Jewish Veterans Face Aging and COVID as They Faced Wartime
JNS.org – When they were young, some stormed the beaches, taking the fight to the enemy; some liberated Nazi concentration camps in Western Europe and forever bear the scars of having witnessed man’s worst inhumanity to man. Still others sailed ships, sent radio signals, fixed machines, and trained their fellow service members at home or overseas.
Having just marked Veterans Day, Jewish soldiers, sailors, and Marines who served in World War II and Korea are, if they are still alive, in their late 80s, 90s, and 100s, which makes them statistically at the highest risk of complications from COVID-19. With this in mind, JNS spoke with some Jewish veterans to hear stories of their service and how they are coping with the ongoing pandemic.
Having reached the winter of their lives, some are living with family and others are in assisted-living facilities. Some still have surviving wives; others are alone. One recently died, but only after having beaten COVID-19. All pride themselves on their ability to cope with the rigors of life, including the virus that has made the past seven months difficult and kept them from activities and family members.
Warren Dolny, 92, of Boynton Beach, Florida, a past national commander of Jewish War Veterans (JWV) of America — the oldest continuously operating veteran service organization in the country — lives with his wife of 71 years, Violet, in a retirement community.
A former Marine, he served as a radio operator during the Korean War, communicating with other Marines in combat overseas from his base at USMC Camp Lejeune, North Carolina. Dolny says he is dealing with the pandemic by “listening to what scientists have to say. I’m not completely quarantined, but we’re wearing masks and distancing.”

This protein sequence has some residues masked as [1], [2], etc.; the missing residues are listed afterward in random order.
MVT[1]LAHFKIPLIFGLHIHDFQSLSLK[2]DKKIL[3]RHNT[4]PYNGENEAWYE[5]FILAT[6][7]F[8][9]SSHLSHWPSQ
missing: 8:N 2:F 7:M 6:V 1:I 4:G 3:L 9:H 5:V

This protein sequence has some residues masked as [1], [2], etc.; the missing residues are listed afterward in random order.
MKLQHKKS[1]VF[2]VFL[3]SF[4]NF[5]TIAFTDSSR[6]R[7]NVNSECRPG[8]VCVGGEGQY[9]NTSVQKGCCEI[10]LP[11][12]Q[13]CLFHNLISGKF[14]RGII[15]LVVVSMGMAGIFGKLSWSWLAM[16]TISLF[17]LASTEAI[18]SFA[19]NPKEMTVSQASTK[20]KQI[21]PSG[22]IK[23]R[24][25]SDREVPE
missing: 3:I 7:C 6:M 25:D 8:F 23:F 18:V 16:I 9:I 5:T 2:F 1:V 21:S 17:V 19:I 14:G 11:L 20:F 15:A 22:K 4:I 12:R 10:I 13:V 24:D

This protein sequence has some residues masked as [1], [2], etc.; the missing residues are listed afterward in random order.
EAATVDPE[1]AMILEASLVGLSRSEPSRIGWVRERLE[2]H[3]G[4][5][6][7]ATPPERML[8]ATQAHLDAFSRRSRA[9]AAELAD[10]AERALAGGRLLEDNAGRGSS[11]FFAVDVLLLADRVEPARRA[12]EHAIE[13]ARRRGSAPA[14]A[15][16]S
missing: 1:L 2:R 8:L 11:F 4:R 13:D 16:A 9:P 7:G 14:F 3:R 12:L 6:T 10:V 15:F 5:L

Thanks to their daughter, who decamped to their apartment from New York City and has stayed with the couple since March, Dolny doesn’t have to grocery shop, but says the threat of COVID-19 coupled with difficulty walking “doesn’t stop me from getting around” — by scooter. “If I have to go out, I go out,” he says.
Dolny, who has three children, five grandchildren, and nine great-grandchildren, praised the racial integration of America’s armed forces when he served on active duty in 1952 and 1953, in addition to the sense of camaraderie that Marines feel.
“We did the most to give our lives to our country, and unfortunately, some do give their lives,” he says.
Irving Rosenblum, 91, former JWV department commander for Minnesota, and his wife of 63 years, Toby, live independently in a condominium in Saint Louis Park, a suburb of Minneapolis. Retired from the furniture business, Rosenblum, who served in the National Guard and then the Army during the Korean War, regrets not being able to attend synagogue during these trying times.
“I have always gone to synagogue,” he shares, but because seniors are more vulnerable to the virus, “the rabbi told me to stay home.”
He and his wife have three children, five grandchildren, and 16 great-grandchildren scattered around the world, mostly in Israel.
Rosenblum hasn’t let COVID-19 stop him from getting out; in particular, he enjoyed last month’s Jewish War Veterans Department of Minnesota’s 75th annual membership dinner at Mancini’s Char House in Saint Paul, where he said attendees distanced, wore masks, and had a blast.
“We invited everyone,” he said. “We sat not too close together, and as far as I know, everyone is healthy.”
His advice for younger people? “I don’t think we have to fear. The answer is to stay away from crowds and wear the mask.”
World War II veteran Harold Levine, 97, lives in an assisted-living facility in Wellington, Florida, with his wife Sylvia. Trained as a Navy radio operator, he was stationed at Pearl Harbor and on a ship in the South Pacific, where he was a radioman 1st class, communicating with ships in the Pacific theater. He remembers making a bad cup of coffee for a young John F. Kennedy when he and the future president were stationed together in the same naval company in Miami.